In the preceding article1 we demonstrated that the partition function of a system is experimentally accessible from scanning calorimetric data. In this article the general results of the deconvolution theory are applied to the general case of cooperative transitions in macromolecules. It is demonstrated that, in the limit of very large systems, all the relevant molecular averages and molecular distribution functions can be directly obtained from the experiment. In doing this, the method of the grand partition function is used. It is shown that in the case of homopolymers, only one parameter, the stability constant, needs to be explicitly specified for a complete description of the system. Since the partition function is directly evaluated from the experiment, no special assumptions or artificial constraints directed to obtain a mathematically solvable model are required. This result offers the unique opportunity of having direct experimental access to statistical averages of systems in which the partition function cannot analytically be solved. Consequently, the theory can be extended to cooperative transitions occurring in two and three dimensions by introducing cluster distribution functions.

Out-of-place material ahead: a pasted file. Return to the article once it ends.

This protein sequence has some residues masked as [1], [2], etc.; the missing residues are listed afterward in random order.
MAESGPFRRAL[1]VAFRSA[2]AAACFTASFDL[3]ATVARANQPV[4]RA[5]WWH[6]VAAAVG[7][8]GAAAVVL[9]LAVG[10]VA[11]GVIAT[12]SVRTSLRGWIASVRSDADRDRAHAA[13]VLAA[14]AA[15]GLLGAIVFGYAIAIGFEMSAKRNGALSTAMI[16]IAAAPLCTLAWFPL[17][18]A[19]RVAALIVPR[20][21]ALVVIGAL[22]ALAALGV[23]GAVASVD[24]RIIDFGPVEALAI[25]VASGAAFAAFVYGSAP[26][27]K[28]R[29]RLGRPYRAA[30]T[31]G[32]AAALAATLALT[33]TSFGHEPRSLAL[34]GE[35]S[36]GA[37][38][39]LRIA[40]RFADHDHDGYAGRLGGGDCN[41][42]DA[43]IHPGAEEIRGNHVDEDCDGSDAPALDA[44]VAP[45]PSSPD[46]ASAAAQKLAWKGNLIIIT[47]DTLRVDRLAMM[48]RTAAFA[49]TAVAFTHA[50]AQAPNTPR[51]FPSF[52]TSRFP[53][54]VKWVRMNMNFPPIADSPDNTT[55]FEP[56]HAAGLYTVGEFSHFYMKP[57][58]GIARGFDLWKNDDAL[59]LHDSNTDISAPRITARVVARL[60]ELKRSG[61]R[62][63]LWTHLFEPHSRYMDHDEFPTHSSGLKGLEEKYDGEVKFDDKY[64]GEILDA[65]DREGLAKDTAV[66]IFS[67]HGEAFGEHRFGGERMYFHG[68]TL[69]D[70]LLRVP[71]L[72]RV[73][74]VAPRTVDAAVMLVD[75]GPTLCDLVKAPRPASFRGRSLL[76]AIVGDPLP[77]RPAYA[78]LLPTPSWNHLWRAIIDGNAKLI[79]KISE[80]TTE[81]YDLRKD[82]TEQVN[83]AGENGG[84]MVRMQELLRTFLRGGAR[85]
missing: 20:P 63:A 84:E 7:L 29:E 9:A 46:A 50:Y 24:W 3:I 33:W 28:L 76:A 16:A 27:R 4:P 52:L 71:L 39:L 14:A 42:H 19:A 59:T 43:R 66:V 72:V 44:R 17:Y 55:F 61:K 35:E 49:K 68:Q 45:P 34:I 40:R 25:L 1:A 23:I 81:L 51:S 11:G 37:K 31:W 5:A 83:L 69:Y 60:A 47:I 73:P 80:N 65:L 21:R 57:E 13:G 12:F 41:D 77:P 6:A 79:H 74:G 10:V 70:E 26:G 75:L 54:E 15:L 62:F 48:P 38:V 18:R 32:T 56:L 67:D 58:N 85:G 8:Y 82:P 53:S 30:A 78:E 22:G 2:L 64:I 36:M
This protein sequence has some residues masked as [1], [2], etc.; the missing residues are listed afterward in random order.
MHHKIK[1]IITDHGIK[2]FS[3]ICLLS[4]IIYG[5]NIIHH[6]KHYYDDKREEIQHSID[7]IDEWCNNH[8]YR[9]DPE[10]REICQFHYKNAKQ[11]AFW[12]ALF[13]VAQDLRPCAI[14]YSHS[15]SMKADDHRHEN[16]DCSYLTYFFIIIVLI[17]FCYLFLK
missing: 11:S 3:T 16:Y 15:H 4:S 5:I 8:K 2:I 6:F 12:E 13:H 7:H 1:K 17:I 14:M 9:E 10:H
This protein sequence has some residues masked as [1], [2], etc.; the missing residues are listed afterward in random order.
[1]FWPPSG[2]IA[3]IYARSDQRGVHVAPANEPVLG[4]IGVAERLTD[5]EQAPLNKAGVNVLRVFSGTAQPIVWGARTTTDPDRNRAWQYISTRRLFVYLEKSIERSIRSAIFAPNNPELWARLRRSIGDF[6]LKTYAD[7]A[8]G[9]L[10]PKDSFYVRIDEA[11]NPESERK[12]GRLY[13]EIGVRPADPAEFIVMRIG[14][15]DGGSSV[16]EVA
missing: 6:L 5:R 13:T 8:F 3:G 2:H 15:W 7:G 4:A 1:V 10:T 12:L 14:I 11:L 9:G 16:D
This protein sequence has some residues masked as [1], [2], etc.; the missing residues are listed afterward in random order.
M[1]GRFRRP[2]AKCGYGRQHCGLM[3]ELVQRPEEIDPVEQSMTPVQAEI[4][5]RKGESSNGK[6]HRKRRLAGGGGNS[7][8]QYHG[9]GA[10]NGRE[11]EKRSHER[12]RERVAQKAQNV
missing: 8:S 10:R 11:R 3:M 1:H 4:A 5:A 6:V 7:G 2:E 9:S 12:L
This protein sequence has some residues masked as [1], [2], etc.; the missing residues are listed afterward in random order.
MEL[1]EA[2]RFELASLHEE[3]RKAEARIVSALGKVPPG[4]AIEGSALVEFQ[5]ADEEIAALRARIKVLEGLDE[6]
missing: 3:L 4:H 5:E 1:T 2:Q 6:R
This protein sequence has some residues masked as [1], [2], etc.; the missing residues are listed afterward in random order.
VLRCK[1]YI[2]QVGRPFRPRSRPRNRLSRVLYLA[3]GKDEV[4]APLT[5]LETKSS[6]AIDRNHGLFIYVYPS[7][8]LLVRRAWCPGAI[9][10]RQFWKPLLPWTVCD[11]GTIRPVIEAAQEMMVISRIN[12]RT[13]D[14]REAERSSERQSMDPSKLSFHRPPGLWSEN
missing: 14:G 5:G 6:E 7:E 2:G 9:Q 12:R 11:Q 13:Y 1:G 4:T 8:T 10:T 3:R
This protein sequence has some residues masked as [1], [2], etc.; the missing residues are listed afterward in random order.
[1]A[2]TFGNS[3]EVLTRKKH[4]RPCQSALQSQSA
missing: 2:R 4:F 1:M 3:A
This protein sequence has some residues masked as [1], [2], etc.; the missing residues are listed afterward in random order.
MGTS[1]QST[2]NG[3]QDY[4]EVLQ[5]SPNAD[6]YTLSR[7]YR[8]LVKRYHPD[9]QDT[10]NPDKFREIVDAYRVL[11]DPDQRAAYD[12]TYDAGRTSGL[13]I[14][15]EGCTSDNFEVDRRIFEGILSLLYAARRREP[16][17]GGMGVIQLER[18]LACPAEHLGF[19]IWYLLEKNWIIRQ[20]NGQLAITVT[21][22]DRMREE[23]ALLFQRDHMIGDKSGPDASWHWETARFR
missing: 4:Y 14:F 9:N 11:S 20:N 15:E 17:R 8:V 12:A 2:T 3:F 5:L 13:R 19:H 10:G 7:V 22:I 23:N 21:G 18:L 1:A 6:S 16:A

ASJC Scopus subject areas
- Organic Chemistry